Markers are no good for sketching, and they cause other pens to bleed like hell.

Here I broke the model down to constituent polygons.

Different music was played during these to see if the type of music would affect how we drew and the styles we used. It's a surprising result.

Just ordinary black colouring pencil. Could be done better.

I've been neglecting life drawing this term, which is a shame because we've had a different model to draw, and she's much more interesting to draw than Shaky McShakerson we've had so far.
While trying to draw spacesuits and more recently, scenes for the Inbetween project, I've come to the conclusion that I may have forgotten how to draw people realistically. None of the poses hold any weight and are all slightly anatomically off, and it's quite a concern. I guess spending the majority of one's time realistically depicting alien anatomy affects how you draw real body stuff.

At least these guys look muscular and shapely.

A new anatomical feature I've refined in Fentil Vertebrates is the 'spur' which has a soft pad on the end, allowing grazers to 'sit' comfortably while feeding.

Observe this with post-modern eyes.

Here's a sci-fi gun I designed (poorly) for a first-person reload animation thing (because they always look cool) in Maya. It taught me that camera settings can be a tricky beast - you can't just make a model of a guy, pose it all right then slap a camera in his face - it jsut doesn't work - you can't see anything. The only way to make the hands visible is to set the focal length so shallow that it looks like the scene is being sucked into a black hole.
I think some clever trickery is at work with FPS makers. I shall have to discover their secret.

Better quality version of those doodles I put up last time. Oh, and a dinosaur I doodled whilst practicing in Composite.

I saw Princess Mononoke the other night at the Poly - I forgot how good that film was. It made me want to watch all the Ghibli films again. While I was waiting for the film to start, I decided to sketch the DVD menu (that's right, I payed to see it on DVD - though it was on a nice big screen)

Oh, and more dinosaurs.

Now some cool stuff I found for you to watch:

Now, to bed!

Tuesday, 1 March 2011

So I've been working really hard on this 3D rigging business - this time on the spider, Sally.
It's been going slowly, but productively. The rig is almost finished - I managed to figure out how to make an IK/FK switch for her front legs, so they can also act as arms, her eyes are fully controllable. All that's really left is her mouth and blinking.

(There's a video of the IKFK around somewhere)

The plan for the blinking was to do a blendshape, because using bones would be difficult on her big, bulgy eyes. SO I had to meticulously move all of the vertices into position for all 4 of her eyes (I had to make 2 versions, one half-closed and one fully closed, so that there was a curved motion) So that took me a good couple of hours to do. And then Maya just closed. Gone.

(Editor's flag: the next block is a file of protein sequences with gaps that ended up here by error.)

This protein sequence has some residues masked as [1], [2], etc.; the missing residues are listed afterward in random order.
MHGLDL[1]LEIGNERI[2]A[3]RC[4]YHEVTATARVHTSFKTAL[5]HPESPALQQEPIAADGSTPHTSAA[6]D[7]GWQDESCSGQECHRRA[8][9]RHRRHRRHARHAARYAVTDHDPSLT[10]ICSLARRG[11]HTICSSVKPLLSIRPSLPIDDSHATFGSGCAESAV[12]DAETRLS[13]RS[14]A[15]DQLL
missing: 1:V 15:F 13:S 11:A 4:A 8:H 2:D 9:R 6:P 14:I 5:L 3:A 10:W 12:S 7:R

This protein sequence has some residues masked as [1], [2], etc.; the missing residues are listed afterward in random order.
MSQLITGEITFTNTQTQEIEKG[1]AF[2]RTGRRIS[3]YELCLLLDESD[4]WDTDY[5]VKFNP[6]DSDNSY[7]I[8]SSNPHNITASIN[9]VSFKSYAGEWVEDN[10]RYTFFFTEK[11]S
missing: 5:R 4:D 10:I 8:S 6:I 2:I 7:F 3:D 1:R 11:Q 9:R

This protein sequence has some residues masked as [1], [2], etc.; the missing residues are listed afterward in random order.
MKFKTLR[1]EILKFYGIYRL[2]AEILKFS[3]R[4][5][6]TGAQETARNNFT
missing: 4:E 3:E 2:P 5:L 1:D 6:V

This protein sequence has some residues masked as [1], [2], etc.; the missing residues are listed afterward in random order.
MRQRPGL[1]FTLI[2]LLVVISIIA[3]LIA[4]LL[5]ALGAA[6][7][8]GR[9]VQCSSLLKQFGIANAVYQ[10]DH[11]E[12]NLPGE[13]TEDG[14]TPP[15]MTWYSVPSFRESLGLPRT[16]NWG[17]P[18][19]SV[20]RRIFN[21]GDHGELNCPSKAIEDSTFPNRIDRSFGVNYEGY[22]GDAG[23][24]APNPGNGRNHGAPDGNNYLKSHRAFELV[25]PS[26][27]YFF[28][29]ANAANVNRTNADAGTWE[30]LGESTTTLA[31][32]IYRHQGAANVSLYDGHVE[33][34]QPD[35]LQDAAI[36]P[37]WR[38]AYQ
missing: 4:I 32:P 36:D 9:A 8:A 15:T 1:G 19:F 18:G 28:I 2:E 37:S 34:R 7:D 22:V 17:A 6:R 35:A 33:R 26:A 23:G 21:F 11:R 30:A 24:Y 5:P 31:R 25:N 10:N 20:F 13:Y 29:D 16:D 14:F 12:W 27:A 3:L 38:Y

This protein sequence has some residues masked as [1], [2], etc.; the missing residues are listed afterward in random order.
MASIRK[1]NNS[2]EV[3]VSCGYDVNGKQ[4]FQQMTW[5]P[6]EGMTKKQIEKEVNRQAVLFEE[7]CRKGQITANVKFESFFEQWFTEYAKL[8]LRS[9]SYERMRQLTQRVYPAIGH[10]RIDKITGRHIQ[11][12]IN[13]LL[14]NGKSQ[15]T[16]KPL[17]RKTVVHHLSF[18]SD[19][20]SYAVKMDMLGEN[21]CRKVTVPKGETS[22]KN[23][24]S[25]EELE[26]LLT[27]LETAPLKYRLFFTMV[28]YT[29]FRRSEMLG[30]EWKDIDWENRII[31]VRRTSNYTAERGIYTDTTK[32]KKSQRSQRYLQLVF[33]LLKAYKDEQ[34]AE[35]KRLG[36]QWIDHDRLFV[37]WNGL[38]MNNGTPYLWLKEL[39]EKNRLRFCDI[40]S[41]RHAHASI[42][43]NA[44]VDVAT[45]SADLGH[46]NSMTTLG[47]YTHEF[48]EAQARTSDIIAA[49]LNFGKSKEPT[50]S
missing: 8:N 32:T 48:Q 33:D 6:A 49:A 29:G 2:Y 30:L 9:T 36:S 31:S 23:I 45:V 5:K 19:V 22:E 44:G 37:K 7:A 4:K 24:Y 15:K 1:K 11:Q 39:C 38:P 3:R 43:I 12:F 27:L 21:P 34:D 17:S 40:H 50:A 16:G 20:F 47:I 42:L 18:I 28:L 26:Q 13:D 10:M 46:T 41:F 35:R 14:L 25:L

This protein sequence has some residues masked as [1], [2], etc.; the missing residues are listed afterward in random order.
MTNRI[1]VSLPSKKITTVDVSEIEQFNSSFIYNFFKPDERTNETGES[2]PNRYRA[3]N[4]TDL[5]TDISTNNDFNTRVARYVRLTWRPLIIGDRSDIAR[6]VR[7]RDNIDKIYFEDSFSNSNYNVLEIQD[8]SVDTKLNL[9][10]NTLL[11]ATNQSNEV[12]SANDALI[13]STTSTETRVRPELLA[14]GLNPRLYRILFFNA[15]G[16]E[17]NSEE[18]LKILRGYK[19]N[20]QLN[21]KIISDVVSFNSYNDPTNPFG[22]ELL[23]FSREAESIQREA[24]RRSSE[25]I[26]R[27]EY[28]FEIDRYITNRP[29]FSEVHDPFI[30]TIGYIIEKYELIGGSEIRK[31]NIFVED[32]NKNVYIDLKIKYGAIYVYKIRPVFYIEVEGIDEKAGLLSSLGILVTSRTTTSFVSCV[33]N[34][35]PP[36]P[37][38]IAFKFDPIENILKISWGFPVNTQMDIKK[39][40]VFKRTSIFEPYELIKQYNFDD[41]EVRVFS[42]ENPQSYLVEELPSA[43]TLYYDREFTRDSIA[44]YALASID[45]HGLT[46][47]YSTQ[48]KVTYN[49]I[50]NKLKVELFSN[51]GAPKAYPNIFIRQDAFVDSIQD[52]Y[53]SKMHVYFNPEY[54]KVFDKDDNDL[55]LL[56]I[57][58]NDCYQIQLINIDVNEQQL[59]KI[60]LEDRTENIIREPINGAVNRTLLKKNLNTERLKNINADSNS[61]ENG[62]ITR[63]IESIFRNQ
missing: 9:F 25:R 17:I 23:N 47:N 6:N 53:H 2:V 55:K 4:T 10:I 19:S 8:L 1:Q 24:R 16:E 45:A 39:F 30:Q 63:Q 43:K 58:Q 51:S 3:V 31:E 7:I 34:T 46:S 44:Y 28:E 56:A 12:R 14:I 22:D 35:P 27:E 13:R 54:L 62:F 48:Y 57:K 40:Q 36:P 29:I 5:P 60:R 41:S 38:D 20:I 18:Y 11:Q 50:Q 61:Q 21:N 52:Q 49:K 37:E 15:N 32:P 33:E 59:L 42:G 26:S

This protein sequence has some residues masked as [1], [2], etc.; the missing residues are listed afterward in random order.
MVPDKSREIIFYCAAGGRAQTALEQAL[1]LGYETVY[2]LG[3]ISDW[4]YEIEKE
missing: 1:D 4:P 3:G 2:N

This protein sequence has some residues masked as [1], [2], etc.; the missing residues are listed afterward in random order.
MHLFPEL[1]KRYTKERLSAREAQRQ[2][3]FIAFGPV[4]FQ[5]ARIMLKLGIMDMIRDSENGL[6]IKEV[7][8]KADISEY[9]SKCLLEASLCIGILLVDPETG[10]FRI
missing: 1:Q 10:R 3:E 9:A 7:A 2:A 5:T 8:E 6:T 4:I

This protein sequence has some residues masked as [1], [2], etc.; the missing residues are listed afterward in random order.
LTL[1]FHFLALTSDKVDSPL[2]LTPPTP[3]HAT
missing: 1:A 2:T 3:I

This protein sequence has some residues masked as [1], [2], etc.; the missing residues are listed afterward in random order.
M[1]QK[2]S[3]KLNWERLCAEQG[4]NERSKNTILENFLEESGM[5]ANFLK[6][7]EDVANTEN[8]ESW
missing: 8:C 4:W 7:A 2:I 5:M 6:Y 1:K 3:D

A simple crash wouldn't be too bad, because I save regularly and could easily recover the file with only a few minutes' work to catch up on. This crash, however only seemed to happen when I tried to find the blendshape attributes. When I load the file back up again, it's as if I never did anything - even when I've emailed the half-done blendshape'd file to myself. Which isn't only weird - it's set me back a couple of days because it's happened twice!

It's a mild annoyance to say the least.

because of the time I've been spending on this project, I've been neglecting the 2D one I'm also supposed to be working on.
This is all I have to offer at the moment, an old and crappy test for a scene I'm not even doing anymore.

I do have a scene I'm allocated for, where a king throws petals out into a crowd, but TV Paint's learning curve is like a tepui (thank you UP) and I found out that I can't draw hands to scale.
I can draw hands fine (it's feet I can't draw. Feet and cars) but they always end up about 1/3 of the size they should be. So I've had to postpone the animation of this scene just to practice drawing him with his hands the right bloody size.

On a positive note, here's a cartoon I made in flash in 2004 (making me about 13)

I'd also like to show some of the doodles and life drawing I've been doing, but I haven't had the time to stop and scan stuff in. I have, however, been taking some crappy phone camera shots of a few doodles I'm happy with:
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Scary, angry man

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EVA suit with cool solar panels.

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(On the topic of this one, I'm still waiting for Visceral to send me a copy of DS2. It's been a month, now).

That'll do for now.